Anyway, the basic point is that socialist revolution is neither easy (as the Trotskyists and ultraleftists would have it) nor impossible (as the liberals and conservatives would have it), but hard. It will require dedication and sacrifice and it won’t be won in a day. Tankies are those people who think the millions of communists who fought and died for socialism in the twentieth century weren’t evil, dupes, or wasting their time, but people to whom we owe a great deal and who can still teach us a lot.
Or, to put it another way: socialism has powerful enemies. Those enemies don’t care how you feel about Marx or Makhno or Deleuze or communism in the abstract, they care about your feelings towards FARC, the Naxals, Cuba, North Korea, etc. They care about your position with respect to states and contenders-for-statehood, and how likely you are to try and emulate them. They are not worried about the molecular and the rhizomatic because they know that those things can be brought back into line by the application of force. It’s their monopoly on force that they are primarily concerned to protect. When you desert real socialism in favor of ideal socialism, the kind that never took up arms against anybody, you’re doing them a favor.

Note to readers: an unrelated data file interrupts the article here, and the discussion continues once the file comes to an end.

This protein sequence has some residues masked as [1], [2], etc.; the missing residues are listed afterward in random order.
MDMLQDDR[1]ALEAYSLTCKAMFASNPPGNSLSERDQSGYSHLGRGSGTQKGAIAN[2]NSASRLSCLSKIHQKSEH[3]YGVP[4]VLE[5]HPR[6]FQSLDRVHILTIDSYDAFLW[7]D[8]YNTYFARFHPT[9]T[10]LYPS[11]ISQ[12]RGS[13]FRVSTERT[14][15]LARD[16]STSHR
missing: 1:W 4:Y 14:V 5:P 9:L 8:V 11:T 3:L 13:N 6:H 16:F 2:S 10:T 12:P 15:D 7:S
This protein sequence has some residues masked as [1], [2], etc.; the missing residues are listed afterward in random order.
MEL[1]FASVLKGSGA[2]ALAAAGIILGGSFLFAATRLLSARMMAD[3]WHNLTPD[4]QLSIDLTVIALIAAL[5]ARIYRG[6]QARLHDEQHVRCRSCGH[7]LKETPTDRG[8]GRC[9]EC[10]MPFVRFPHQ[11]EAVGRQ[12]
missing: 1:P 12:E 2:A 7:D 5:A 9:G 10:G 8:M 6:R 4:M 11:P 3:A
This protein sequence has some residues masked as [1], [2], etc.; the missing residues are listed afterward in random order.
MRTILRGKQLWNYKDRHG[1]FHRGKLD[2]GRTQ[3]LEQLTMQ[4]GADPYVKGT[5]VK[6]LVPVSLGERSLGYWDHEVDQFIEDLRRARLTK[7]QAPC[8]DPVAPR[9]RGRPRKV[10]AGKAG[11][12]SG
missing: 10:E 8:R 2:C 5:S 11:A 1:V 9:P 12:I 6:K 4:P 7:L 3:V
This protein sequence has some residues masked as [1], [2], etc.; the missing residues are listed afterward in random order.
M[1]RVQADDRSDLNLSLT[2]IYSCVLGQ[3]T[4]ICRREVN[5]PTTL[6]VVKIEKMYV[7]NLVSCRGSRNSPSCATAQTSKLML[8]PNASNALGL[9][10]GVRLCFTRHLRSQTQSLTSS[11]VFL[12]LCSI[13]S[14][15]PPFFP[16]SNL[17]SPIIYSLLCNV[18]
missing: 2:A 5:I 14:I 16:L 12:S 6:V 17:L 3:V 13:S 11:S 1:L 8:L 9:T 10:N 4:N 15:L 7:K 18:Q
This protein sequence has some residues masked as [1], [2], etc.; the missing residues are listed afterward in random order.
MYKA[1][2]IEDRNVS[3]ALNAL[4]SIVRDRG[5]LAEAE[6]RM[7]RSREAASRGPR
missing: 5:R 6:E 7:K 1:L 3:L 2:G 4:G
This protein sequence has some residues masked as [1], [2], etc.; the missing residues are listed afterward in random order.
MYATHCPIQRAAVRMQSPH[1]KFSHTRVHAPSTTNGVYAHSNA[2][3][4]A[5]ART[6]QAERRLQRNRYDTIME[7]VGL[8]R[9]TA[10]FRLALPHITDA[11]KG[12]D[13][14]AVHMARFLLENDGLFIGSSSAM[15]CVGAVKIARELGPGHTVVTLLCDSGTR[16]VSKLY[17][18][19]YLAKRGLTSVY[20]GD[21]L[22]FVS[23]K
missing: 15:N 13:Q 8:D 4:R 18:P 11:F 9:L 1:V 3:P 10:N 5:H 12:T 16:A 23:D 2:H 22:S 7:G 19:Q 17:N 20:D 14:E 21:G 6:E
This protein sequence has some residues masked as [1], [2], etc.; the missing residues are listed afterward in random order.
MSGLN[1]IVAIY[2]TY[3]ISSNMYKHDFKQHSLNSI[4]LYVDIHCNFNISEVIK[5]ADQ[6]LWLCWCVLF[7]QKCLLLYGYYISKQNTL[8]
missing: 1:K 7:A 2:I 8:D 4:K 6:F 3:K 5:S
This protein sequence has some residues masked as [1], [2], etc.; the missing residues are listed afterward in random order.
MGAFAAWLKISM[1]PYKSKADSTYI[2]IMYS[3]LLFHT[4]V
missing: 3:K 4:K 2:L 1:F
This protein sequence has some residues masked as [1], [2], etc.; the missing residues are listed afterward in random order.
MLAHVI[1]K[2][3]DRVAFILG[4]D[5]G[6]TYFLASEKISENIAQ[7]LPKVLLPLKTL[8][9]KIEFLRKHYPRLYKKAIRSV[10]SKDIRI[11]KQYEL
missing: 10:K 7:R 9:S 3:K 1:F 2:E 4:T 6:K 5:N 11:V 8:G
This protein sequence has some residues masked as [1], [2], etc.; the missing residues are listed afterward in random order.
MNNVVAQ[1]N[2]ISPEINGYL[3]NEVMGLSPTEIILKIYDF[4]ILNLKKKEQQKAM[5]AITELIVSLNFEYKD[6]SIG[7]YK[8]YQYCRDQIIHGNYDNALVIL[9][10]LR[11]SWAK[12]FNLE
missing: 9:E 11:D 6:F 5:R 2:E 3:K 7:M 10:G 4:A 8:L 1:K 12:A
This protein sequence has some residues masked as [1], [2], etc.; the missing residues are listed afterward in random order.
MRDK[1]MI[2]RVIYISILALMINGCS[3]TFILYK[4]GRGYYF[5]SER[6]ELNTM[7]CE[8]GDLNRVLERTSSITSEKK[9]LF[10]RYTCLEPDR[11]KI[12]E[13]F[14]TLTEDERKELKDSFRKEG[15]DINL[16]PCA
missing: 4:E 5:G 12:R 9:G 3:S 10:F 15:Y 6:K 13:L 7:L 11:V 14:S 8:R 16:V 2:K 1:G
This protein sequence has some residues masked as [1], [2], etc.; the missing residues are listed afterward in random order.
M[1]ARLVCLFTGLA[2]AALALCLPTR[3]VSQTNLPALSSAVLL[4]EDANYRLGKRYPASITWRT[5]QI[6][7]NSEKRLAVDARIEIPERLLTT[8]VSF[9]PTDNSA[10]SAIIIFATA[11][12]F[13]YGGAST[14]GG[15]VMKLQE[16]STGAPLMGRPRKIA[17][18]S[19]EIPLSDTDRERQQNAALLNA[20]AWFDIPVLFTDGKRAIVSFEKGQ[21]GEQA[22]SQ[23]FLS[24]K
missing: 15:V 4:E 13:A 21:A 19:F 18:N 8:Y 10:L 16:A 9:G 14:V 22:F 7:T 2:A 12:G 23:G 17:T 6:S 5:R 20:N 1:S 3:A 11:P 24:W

The term “tankie” is used pejoratively by anti-communists and liberals. It broadly refers to anyone who defends socialist states, anti-imperialists, and Marxist-Leninists. It is a reference to the Red Army using tanks to supress uprisings in Hungary (1956) and Czechoslovakia (1968). ↩
Akin to denouncing the fallacy of “appeal to hypocrisy.” ↩
According to a 1998 study by the Brookings Institution (Atomic Audit: The Costs and Consequences of U.S. Nuclear Weapons Since 1940, by Stephen Schwartz, Brookings Institution, pg. 3, 4), the US spent nearly US$5.8tn throughout the second half of the twentieth century solely on nuclear weapons, close to a third of the total military expenditure of the country (US$18.7tn) throughout the Cold War. ↩
The term “normie” is used to refer to people whose worldview is generally aligned with the establishment. ↩
The Information Research Department (1948-1977) was an anti-communist propaganda unit of the British Foreign Office. This is the department for which George Orwell compiled a list of 38 journalists and writers who should be barred from employment due to their being communists, homosexual, jewish, or black (and “anti-white”). ↩